- make a “time to pay arrangement” with HMRC.
The new scheme will allow you to settle what you owe over a maximum of eleven monthly instalments ending no later than 31 March 2022. HMRC will not charge any interest over that period. To use the scheme you must be up to date with your VAT returns and be able to pay the deferred VAT by direct debit.
HMRC has confirmed that if you opt in to the new scheme you can still set up a time to pay arrangement for other tax debts. More information on these arrangements is available here.
The scheme allowed businesses to discount their customers’ bills by up to 50% per diner and then the business would reclaim the discounted amount from the government.
Earlier this month, HMRC published guidance on how businesses could make repayments of amounts claimed where:
- they discovered that they weren’t actually eligible, or that they had overclaimed; or
- they had simply decided that they wanted to pay the money back voluntarily.
HMRC is writing to some businesses to prompt them to check their claims were correct.
The letter is not a formal enquiry but if you don’t respond within 60 days HMRC is entitled to open one.
If you did overclaim, whether intentionally or not, you will probably be charged a penalty and interest.
It’s best to repay asap – follow the guidance here.
The Bounce Back Loan Scheme (BBLS), launched in May 2020, was introduced to help smaller businesses impacted by coronavirus. It has been extended 31 January 2021.
You can borrow from £2,000 and up to 25% of business turnover (the maximum amount available is £50,000).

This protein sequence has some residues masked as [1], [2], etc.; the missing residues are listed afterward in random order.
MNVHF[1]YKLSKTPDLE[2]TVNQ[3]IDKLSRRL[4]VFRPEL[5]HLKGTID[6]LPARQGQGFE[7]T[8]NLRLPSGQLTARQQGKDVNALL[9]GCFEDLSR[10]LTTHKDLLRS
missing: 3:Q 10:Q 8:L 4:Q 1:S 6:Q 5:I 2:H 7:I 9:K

No interest payable in the first twelve months
The interest rate for this loan is 2.5% per annum.
No repayments are due during the first twelve months.
Initially the loan period was six years, but this has just been extended to ten.
You Can ‘Top Up’ Your Bounce Back Loan.
This applies to businesses that haven’t already borrowed the maximum amount permitted under the scheme (ie, 25% of total turnover).
This option can only be used once.
It’s been available since Tuesday 10 November from certain lenders, while other lenders will be offering the option soon – use the British Business Bank website to see which lenders are offering top-ups already.
This is how it’ll work:
- The minimum top-up available is £1,000.
- You must top-up from your existing BBL lender.
- The repayment and interest-free period is SHORTER for top-ups – the countdown starts when you originally took out the loan.
You’ll need to contact your lender to apply.
Those businesses affected will be eligible for the following:
- For properties with a rateable value of £15,000 or under, grants to be £1,334 per month, or £667 per two weeks
- For properties with a rateable value of between £15,000-£51,000 grants to be £2,000 per month, or £1,000 per two weeks
- For properties with a rateable value of £51,000 or over grants to be £3,000 per month, or £1,500 per two weeks.
You can apply for CJRS online from today – Wednesday 11 November – for periods from 1 November. You will need to submit any claims for November by 14 December.
What’s New In The Support Available